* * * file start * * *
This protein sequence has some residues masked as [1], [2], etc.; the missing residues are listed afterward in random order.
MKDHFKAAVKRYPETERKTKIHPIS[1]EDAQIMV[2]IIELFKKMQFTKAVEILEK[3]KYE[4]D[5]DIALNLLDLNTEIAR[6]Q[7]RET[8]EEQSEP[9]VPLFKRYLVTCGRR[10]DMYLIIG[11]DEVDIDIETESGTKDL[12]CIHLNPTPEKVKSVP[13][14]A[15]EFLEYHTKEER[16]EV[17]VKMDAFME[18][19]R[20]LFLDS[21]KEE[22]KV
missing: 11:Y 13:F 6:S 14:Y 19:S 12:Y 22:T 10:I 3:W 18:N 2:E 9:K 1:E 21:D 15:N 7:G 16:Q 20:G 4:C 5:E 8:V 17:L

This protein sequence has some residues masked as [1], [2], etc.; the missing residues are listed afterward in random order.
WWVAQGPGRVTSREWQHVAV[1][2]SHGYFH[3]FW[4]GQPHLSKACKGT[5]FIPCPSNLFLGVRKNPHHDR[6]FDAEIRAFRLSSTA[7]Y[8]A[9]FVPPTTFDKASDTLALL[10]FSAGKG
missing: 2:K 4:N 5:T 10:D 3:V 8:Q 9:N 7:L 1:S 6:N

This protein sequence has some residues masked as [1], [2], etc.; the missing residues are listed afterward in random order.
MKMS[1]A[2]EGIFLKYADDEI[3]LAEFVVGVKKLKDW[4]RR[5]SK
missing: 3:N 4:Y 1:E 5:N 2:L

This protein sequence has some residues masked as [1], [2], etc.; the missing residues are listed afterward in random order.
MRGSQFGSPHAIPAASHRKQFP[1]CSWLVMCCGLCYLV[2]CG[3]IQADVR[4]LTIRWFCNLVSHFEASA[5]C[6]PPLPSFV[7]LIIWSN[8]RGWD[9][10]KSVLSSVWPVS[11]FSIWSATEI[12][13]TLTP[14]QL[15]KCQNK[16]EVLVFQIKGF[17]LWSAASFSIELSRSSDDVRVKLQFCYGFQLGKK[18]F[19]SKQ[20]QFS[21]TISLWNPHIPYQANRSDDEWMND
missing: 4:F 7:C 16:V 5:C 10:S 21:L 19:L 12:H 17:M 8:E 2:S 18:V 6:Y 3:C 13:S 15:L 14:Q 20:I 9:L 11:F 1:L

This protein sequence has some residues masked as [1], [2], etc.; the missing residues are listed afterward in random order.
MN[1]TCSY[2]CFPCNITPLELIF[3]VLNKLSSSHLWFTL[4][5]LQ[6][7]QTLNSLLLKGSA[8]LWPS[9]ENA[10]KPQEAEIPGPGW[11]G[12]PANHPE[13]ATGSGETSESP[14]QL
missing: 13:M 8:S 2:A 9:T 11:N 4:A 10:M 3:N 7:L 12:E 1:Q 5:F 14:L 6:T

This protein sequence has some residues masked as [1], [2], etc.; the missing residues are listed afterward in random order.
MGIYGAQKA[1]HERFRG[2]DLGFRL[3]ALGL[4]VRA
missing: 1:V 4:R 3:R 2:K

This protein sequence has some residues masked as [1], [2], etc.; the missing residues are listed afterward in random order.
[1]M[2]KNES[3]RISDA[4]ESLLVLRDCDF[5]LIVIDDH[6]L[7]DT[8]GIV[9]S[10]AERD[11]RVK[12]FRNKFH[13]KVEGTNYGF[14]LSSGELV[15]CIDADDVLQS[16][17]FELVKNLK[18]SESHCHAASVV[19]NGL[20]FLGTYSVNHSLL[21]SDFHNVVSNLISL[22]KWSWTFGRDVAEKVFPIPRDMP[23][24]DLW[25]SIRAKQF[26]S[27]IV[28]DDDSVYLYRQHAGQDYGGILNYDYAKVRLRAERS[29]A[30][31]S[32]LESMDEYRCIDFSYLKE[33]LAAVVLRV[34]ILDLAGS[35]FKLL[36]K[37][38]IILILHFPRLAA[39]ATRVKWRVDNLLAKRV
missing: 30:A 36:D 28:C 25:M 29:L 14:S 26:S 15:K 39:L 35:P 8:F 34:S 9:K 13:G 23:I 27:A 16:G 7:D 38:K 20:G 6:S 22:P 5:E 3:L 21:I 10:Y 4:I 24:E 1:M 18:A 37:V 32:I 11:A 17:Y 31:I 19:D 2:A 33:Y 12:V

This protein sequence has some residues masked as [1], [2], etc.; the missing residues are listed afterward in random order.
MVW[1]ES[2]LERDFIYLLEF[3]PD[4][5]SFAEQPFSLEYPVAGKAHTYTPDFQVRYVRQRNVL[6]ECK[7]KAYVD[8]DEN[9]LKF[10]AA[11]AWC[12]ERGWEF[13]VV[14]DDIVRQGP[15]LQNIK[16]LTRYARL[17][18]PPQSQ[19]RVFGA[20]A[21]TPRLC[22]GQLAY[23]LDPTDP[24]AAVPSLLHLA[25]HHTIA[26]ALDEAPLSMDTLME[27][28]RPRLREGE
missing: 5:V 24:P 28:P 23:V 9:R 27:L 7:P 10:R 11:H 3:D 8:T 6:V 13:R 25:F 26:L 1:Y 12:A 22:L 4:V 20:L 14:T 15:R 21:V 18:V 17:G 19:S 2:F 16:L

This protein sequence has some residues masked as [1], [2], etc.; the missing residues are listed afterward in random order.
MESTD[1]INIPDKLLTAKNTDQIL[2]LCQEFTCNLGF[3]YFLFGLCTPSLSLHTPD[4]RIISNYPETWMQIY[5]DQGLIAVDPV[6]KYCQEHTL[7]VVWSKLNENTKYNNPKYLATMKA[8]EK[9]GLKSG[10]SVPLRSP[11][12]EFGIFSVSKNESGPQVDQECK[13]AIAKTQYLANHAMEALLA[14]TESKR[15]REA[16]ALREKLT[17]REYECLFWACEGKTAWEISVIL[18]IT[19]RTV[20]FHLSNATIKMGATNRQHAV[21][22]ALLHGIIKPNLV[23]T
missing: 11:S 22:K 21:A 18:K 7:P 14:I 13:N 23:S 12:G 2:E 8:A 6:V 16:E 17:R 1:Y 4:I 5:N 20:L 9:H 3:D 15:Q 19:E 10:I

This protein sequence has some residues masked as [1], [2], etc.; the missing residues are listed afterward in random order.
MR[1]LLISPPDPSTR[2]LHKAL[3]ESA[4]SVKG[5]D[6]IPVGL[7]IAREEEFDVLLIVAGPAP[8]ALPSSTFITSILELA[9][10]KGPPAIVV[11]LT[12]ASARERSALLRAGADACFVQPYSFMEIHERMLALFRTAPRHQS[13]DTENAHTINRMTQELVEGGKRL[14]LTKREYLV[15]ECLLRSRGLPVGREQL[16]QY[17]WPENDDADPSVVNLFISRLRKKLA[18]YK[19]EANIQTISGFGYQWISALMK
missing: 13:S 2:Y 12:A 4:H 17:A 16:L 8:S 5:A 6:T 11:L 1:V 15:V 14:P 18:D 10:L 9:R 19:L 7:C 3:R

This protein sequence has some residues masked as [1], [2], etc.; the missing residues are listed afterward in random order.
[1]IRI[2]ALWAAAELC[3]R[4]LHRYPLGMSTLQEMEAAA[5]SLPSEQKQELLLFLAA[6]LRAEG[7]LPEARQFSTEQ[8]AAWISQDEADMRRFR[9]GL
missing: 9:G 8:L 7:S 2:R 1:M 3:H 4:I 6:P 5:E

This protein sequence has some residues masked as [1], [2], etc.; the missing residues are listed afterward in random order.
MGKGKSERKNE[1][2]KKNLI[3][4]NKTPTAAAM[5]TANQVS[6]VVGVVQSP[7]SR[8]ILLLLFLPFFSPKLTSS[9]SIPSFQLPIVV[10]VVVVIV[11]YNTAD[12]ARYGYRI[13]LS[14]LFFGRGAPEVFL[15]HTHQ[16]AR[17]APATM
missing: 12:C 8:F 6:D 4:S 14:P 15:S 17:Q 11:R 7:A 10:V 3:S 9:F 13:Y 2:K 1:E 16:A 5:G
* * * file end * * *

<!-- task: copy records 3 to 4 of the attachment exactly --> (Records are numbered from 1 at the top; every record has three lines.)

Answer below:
This protein sequence has some residues masked as [1], [2], etc.; the missing residues are listed afterward in random order.
MKMS[1]A[2]EGIFLKYADDEI[3]LAEFVVGVKKLKDW[4]RR[5]SK
missing: 3:N 4:Y 1:E 5:N 2:L

This protein sequence has some residues masked as [1], [2], etc.; the missing residues are listed afterward in random order.
MRGSQFGSPHAIPAASHRKQFP[1]CSWLVMCCGLCYLV[2]CG[3]IQADVR[4]LTIRWFCNLVSHFEASA[5]C[6]PPLPSFV[7]LIIWSN[8]RGWD[9][10]KSVLSSVWPVS[11]FSIWSATEI[12][13]TLTP[14]QL[15]KCQNK[16]EVLVFQIKGF[17]LWSAASFSIELSRSSDDVRVKLQFCYGFQLGKK[18]F[19]SKQ[20]QFS[21]TISLWNPHIPYQANRSDDEWMND
missing: 4:F 7:C 16:V 5:C 10:S 21:L 19:L 12:H 17:M 8:E 2:S 18:V 6:Y 3:C 13:S 15:L 14:Q 20:I 9:L 11:F 1:L